broad, square, of sombre granite, the massive bronze portals stood wide.
A chill quietness pervaded all things, a sudden unaccountable feeling of abhorrence came over me. My swift glance traveled throughout the immense vestibule tiled with black marble and wainscoted to the ceiling with iron; the walls were ornamented with countless little brass knobs.
"A sepulchre!" I gasped; "a monstrous tomb!" and turning quickly fell heavily against a man who evidently had been following me.
"You wish to enter?" he asked, ignoring my awkwardness. In confusion I mumbled an apology. The moment I spoke he saluted deeply.
"One of the four strangers from the other side," he murmured; and without further ceremony led the way. I followed, plying him with questions, all of which he courteously answered. He informed me the circular spots that so attracted me were the knobs of little doors leading to diminutive, yet far-stretching lanes, containing the ashes of the departed. He twisted a great knob near the floor, instantly twenty or thirty little doors flew open and I peered curiously into the little dark alleys, some extending clear around the building and all containing ashes of those who had departed centuries ago.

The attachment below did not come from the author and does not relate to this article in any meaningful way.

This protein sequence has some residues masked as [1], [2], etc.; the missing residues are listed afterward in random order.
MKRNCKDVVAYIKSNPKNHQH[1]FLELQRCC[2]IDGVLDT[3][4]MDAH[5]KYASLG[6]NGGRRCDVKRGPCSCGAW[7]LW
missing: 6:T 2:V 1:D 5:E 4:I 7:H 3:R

"The fundamental law and perfecting touch of nature is extinction," the gentleman informed me. "At the expiration of a race," he continued, "the ashes of the entire line are removed from these cells and consigned to the underground vaults